Empathy is what is needed in Milwaukee

This past weekend, I took part in the Strange Fruit Festival. Featuring many local artists and bands, Strange Fruit Festival explored racial tension in Milwaukee and beyond via music. Last night after the final night of the festival at Cactus Club, I was driving back to Riverwest with Jay Anderson, musician and one of the festival organizers. I started to get really hungry and I thought about grabbing something to eat from the BP gas station on the corner of Becher and KK. I decided not to go in.

Why? I was afraid.

Back in July at a BP station in Sherman Park, an employee took out a gun and shot it in the air because of a disturbance with young people in the neighborhood. Then this past weekend, that BP station was set ablaze. As a black man, I was afraid that the employee of the station in Bay View would get jumpy and be scared of me. He might think about calling the cops if I was in the station “longer” than I should have been. I didn’t want to have to deal with that feeling, so I didn’t go into the gas station.

I was ashamed of myself for feeling that way.

There is no damn reason I should be afraid of going into that gas station. I was afraid I would be treated like a criminal because of the color of my skin. I have done nothing wrong. I don’t have a criminal record. I pay my taxes. I have served in the military for 14 years. But I felt that I would have been treated like a criminal. This feeling is not uncommon in this country among people of color. In the past, I have been followed into stores to make sure I won’t steal something. When I was much younger, I tried to ask for directions from a white woman and she clutched her purse and ran away. While in DC, it was near impossible to catch a cab unless I was at the airport. That experience hurts. It makes me feel less than a human. It makes me angry.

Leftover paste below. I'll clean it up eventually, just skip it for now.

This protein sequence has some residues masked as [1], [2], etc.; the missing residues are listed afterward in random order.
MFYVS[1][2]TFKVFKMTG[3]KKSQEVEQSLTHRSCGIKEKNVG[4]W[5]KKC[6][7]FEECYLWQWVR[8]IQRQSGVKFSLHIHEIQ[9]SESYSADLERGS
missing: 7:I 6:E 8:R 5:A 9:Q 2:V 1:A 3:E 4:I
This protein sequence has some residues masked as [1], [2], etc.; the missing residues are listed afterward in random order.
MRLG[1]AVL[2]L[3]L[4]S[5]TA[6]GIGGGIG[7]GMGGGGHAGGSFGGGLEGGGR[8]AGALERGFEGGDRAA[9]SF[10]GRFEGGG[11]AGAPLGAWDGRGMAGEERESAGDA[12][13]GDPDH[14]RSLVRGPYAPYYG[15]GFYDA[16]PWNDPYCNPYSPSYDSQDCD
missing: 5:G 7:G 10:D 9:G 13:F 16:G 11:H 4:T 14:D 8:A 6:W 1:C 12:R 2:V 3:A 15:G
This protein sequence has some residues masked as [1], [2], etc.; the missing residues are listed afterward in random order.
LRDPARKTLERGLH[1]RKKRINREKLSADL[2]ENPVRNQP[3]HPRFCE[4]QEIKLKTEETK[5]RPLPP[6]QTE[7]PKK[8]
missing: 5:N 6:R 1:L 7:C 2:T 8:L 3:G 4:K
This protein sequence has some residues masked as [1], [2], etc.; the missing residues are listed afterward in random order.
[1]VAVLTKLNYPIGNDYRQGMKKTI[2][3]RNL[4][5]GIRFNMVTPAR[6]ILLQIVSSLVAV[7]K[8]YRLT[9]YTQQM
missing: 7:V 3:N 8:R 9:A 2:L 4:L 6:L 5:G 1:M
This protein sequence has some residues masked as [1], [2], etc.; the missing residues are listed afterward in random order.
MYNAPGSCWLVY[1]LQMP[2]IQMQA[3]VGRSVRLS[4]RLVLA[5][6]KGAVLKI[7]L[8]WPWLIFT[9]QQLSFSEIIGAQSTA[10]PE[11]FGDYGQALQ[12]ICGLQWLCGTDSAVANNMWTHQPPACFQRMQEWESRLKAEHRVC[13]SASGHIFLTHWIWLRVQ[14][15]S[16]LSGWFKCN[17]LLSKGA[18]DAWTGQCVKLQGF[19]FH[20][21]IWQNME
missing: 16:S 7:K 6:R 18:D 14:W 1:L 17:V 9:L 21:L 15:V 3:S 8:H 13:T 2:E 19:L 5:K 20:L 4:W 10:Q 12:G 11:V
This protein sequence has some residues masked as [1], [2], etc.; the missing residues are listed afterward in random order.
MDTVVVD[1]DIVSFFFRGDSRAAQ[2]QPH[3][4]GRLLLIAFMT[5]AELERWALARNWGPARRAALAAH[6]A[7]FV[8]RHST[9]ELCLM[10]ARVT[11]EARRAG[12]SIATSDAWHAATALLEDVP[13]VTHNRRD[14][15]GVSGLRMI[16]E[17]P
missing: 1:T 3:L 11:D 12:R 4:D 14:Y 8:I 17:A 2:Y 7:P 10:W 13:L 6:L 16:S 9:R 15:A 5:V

I remember getting pulled over in a nice neighborhood and while one police officer was questioning me whether the car I was driving was mine, I could see a second officer in my rear-view mirror place his hand on the gun in his holster. That is a very scary experience.

I also remember my first experience of racism. During class at an elementary school in South Carolina, a teacher called me a nigger under her breath when I turned in some classwork to her. She said this to a child getting an education.

Can you imagine that happening to you on a daily basis all of your life? Can you imagine what that does to someone’s confidence and emotional state over time? Then imagine also dealing with poverty, lack of jobs, and lack of a quality education. Don’t get me wrong. There are NO excuses ever to set fire to businesses and to throw rocks at the police. There is no reason to break the law. There is also no need to call people animals either. But as a city, we need to truly understand and have empathy on why this happens in our cities. And as a city, I don’t think we have empathy for our fellow citizens. Instead of Facebook statuses and tweets, we need to start listening and having real and honest conversations with our friends, family, strangers, and our elected officials.

Until that happens, I don’t think anything will change.